As the rise of next-generation sequencing has driven demand for new analytical tools, many software companies that have long served array users have shifted their resources to this rapidly growing segment of the market.
But microarray users haven't been left behind as a result of this trend, according to sources familiar with the industry who told BioArray News that these new NGS analysis tools will have a "trickle-down effect" or "fringe benefit" for array clients.
Furthermore, some software vendors expressed skepticism that next-gen sequencing would eventually replace array technology, and stressed that they market their tools for data analysis in general, forgoing any platform-specific specialization.
"Our service business is increasingly bridging NGS and microarrays, and combining array data sets with targeted sequencing and large-scale sequencing," said Christophe Lambert, CEO of Bozeman, Mont.-based Golden Helix, which sells an analysis tool called SNP and Variation Suite.
Lambert argued that NGS analysis is a must-have for bioinformatics firms amid a federal funding environment that "favors" the technology.
"Because the funding environment is pushing toward the bleeding edge, we have to serve the research community and their push toward that edge," he told BioArray News. "You have to allocate your resources with the idea of the future, more than sitting and capitalizing on a cash cow," he said.
At the same time, Gabe Rudy, vice president of business development of the 13-year-old firm, said that the company's recent focus on building tools for NGS does not mean that the same tools could not be applied to array-based studies.
"We still see microarrays as being a very useful tool, and there's a price point there where they will continue to make sense, especially … the exome arrays that are going to include rare variants," Rudy told
Richard Resnick, CEO of Westborough, Mass.-based GenomeQuest, described a situation where the advancement of sequencing data-analysis tools benefits users of both technologies "There is both a trickle-down effect from NGS to arrays and a trickle-up effect in the opposite direction," Resnick told BioArray News.
According to Resnick, as both DNA resequencing and genome-wide arrays generate information about sample-specific genetic variation, the firm's customers are interested in viewing that data side by side. "We have many pharma customers who actually start by uploading all of their array data so that they can then use it in the context of new genomic data," he said.
He also noted that whole-genome sequencing is feeding the array market, as some research groups choose to build custom genotyping arrays that are "better designed for specific applications such as population-specific genotyping … or diagnostic approaches where very particular genotypes are being measured."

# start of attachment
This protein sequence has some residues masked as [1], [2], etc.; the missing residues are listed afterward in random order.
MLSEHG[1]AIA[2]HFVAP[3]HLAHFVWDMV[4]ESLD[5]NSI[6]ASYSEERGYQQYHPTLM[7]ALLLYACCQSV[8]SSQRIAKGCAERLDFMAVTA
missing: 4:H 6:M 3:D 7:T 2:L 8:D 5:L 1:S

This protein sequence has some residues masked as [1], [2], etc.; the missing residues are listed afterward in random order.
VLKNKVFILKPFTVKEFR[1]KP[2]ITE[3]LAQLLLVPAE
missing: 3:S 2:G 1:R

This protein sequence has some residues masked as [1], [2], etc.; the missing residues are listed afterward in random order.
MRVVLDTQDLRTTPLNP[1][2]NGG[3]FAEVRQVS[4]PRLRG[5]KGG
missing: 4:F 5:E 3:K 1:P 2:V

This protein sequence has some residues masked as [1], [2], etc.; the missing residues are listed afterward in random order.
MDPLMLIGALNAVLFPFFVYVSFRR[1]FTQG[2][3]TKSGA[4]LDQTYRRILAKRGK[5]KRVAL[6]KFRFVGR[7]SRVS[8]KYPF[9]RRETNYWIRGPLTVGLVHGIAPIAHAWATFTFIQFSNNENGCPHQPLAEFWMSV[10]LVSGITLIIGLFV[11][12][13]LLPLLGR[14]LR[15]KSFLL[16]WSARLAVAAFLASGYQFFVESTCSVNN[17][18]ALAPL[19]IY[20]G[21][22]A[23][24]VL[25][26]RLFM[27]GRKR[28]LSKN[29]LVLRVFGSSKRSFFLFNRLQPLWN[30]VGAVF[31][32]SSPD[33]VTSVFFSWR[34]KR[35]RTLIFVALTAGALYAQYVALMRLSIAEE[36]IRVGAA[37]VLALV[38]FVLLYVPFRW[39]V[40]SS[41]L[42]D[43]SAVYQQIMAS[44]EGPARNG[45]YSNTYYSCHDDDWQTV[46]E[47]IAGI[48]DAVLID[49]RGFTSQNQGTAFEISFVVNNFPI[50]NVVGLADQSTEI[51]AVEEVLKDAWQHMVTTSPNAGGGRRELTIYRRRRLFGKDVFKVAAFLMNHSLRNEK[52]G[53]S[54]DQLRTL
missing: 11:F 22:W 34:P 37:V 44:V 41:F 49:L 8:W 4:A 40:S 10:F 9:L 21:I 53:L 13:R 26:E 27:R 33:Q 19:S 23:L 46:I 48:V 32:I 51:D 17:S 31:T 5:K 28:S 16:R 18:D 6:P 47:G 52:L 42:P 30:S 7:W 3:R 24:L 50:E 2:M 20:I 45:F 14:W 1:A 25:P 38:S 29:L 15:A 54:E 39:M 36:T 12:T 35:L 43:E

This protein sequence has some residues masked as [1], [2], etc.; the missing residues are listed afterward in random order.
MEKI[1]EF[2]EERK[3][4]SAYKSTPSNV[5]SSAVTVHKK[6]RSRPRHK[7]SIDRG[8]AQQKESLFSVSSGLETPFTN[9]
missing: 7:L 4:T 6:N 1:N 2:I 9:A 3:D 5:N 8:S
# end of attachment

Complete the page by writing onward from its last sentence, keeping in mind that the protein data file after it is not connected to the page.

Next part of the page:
Soheil Shams, CEO of El Segundo, Calif.-based BioDiscovery, said that his firm is indeed developing a new product that will have NGS analysis capabilities. At the same time, he said that the 14-year-old firm does not intend to offer platform-specific tools.
"In the end, it doesn't matter what the tool is, it's just data," Shams told BioArray News. The company currently offers two main analysis tools, Nexus Copy Number for comparative genomic hybridization and SNP array data, and Nexus Expression, for microarray gene expression analysis.
In terms of adding sequencing-specific capabilities, he said that there are "issues about how you manage the large volumes of data, but to me, those are technical issues that are not of concern to the biologist."
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Shams claimed that most NGS analysis tools are targeted to bioinformaticians, rather than end users. "Everybody out there that has a product for next-gen sequencing, that product is not for the biologist," said Shams. Biologists "are asking questions about how CNVs might relate to a certain disease, not off of which technology did I generate the data," he said.
Shams did not offer a release date for the NGS-compatible software BioDiscovery is currently developing, but said that the company must make "architectural changes in how the data is handled," though it will retain the same interface as Nexus.
He also cautioned users against believing that new tools or more bioinformaticians would expedite the answers to their research questions.
"Just like you cannot get nine women to give birth in one month, because you can't spread [the pregnancy] across, you cannot get 100 informaticians to solve your problem in a day," he said.
He was also wary of what he referred to as "hype" surrounding next-gen sequencing. "If I labeled a product for next-gen, I would probably get some customers," said Shams, "but it will be obsolete within a year."
Bioinformatics firms that BioArray News spoke to were split on how best to tackle the challenge of developing data-analysis tools for next-generation sequencing users. While some prefer to make tools for analyzing particular types of data, such as SNP, CNV, or expression data, others market their products for use with specific technology platforms. Ultimately, though, software companies interviewed for this story said they seek to serve users of both arrays and sequencing — at least to some extent.
A spokesperson for DNAnexus, a Mountain View, Calif.-based sequence analysis company founded last year, told BioArray News that while the shop has no plans to add array analysis capabilities to its software, it does hope to add functions to allow customers to integrate legacy SNP array data into the analysis.